11. "Oh, and how do you leave and get a job in a different school with SMT writing references that mean no one will want to employ you?
    (Welcome to the real world of teaching for many teachers)."

    What did you do Gary?
     
  12. tulip_83 - this is a child protection issue and your concerns need to be passed on to designated person. You will have reasons for suspicion and you don't have to prove anything - that's why we all have CP training, so we can recognise signs. Pass on exactly what you have noticed, using whatever concern sheet your school has. You may be wrong, but you may be right, in which case school has to try and do something.
    You can't deal with this personally in the classroom - if they are not disruptive get on with lessons as usual.
     
  13. Pupils would be instantly sent home and excluded for drinking or taking any kind of illegal drug at our school!! Parents should be informed of suspicion, and police can be called in to confirm

     
  14. garyconyers

    garyconyers New commenter

    Again, an ignored question from Magic (post 9).

    Not sure I understand post 10: I have said that I am no longer a teacher so I assume you know this. This has never happened to me but lots of people have explained they are in this situation on TES over the years. It happens a lot.

    I'd leave teaching totally if this did happen to me. What else could I do if I was stuck in a job I couldn't properly do with no other chance of escape?

    Are you going to actually answer a question and
    (i) say what you'd do in this situation
    (ii) answer the question posed in post 9 (similar question, really)
    (iii) at least comment on the question I've pose on the 'berries' thread, ie do you agree that if there are no consequences to actions, as there are for some pupils (teachers are blamed for poor behaviour of pupils), there is no reason to behave, and bad behaviour will continue?
     
  15. Alright Gary I'll put you out of your misery.

    It wasn't that I 'couldn't' answer your question - I was choosing not to.

    You've stated time and again that listening to pupils is a pointless exercise - even that it is the ruin of many schools. Yet when I stopped listening to you, stopped answering you, what did you do?

    You got all worked up. You didn't like it. You helped me make an important point - thank you.

    However, we also got our wires crossed...

    My point is that it's important to listen to young people as a matter of course. Ask any young person and one of the things they want adults to do is... LISTEN.

    They have views and concerns just like us - and just as you didn't like it when I didn't 'listen' to you, they don't like it when we don't listen to them.

    However, and I think this is where our wires got crossed, your point was that when a pupil has done something wrong - we shouldn't listen to them, we should impose a consequence.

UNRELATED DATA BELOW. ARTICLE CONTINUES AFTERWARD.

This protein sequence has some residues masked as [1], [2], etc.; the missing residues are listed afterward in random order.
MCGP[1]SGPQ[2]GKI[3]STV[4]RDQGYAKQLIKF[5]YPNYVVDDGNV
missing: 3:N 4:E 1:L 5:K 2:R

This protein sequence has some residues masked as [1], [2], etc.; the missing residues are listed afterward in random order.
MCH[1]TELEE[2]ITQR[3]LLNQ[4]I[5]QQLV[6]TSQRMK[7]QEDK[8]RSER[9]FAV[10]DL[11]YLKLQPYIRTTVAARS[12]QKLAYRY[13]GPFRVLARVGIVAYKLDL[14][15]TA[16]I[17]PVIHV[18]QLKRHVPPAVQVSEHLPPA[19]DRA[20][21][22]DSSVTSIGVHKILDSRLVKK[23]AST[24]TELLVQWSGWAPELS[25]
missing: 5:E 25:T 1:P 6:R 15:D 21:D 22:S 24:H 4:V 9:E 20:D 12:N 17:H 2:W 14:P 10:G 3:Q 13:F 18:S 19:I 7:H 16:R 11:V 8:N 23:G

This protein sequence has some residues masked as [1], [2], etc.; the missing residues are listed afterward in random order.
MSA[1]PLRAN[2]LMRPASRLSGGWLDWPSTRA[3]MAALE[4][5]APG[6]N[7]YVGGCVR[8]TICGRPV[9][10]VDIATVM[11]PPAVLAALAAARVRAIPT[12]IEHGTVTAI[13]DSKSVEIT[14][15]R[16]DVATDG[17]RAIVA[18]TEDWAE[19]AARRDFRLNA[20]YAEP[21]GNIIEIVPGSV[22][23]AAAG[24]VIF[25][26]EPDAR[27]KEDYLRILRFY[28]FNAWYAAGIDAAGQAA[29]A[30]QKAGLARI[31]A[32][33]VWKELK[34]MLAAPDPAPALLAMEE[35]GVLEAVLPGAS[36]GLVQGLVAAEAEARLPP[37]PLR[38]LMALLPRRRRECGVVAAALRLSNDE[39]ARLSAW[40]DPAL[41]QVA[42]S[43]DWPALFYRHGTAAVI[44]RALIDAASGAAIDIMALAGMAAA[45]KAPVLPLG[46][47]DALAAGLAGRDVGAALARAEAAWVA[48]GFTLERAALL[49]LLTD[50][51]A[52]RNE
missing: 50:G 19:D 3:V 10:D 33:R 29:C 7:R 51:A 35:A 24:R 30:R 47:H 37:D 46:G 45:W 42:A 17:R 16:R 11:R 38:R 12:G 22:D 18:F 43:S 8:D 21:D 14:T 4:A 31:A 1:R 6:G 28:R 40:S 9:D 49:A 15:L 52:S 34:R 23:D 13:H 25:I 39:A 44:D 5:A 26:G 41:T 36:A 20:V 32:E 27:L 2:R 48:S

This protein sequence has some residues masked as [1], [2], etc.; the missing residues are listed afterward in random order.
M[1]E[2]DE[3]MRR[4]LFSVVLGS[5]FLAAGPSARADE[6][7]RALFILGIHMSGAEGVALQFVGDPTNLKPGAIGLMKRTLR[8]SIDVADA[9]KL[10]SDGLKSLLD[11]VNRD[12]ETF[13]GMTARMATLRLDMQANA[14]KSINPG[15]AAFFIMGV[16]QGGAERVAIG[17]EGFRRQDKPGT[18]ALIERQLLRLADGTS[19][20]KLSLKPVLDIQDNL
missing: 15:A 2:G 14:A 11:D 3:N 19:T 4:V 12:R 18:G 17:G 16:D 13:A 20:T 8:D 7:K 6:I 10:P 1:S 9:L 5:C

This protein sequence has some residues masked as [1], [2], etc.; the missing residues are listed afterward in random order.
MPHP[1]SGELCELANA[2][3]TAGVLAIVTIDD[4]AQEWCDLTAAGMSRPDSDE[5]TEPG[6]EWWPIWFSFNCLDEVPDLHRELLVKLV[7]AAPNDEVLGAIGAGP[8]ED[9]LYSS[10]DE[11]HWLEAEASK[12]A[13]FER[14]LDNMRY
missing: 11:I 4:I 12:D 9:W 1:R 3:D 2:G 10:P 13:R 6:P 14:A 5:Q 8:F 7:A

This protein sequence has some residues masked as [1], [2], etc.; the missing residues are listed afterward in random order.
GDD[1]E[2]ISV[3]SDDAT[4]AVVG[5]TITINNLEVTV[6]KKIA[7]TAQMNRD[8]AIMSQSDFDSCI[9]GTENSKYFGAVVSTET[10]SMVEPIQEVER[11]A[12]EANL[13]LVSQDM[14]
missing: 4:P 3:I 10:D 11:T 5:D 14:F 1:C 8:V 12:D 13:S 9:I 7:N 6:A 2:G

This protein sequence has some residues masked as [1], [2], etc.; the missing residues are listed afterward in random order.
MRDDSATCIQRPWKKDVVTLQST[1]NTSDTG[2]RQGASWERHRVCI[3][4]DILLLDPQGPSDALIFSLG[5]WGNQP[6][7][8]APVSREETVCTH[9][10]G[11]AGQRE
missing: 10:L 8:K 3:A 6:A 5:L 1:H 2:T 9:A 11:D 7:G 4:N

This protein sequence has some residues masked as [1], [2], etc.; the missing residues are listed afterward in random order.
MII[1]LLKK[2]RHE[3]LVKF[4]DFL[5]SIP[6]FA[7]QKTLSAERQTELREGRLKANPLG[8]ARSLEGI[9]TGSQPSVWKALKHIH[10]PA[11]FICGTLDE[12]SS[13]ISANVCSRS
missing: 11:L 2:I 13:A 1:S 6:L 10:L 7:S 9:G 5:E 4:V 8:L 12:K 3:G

Yes, agreed. The point I was making was that, as part of our general interactions with pupils, we should try to create an atmosphere where they feel their views are valued.

    However that doesn't mean I'm saying we should listen to their excuses when they've done something wrong. And yes Gary, of course there should be consequences in place.

    Can we play nicely now?
     
  16. Sorry Gary - forgot to tack on my answer to your other question...

    "Oh, and how do you leave and get a job in a different school with SMT writing references that mean no one will want to employ you?
    (Welcome to the real world of teaching for many teachers)."

    I would go on supply and build up a new set of references. In many cases if you go on supply at a school and you fit in, if they really want you they will overlook a bad reference based on their first hand experience of your teaching. Besides, supply can be a great route into a full time post - gives you more chance to see what the school is really like and chance to spot an unsupoortive SMT before you sign the contract.
     
  17. Also apologies to op - seem to have hijacked the post somewhat
     
  18. garyconyers

    garyconyers New commenter

    I'll play nice when you do, Magic.

    I don't want to hijack this thread; see response on 'When you listen to the pupils too much it can be disastrous for a school' thread.

    BTW, I like your answer post 15. Spot on IMO. (I dislike the dishonesty in post 14. More straw men to knock down. Not very nice).

    ;o)
     
  19. It might be useful if 'magic' and 'gary' exchanged email addresses and had their arguments in private so that someone could actually try to address the original posts on these discussions...
     
  20. garyconyers

    garyconyers New commenter

    BASILIUS,
    see my later posts on the thread I set up, "When you listen to the pupils too much it can be disastrous for a school".
    The thread hijacking point was raised there by me.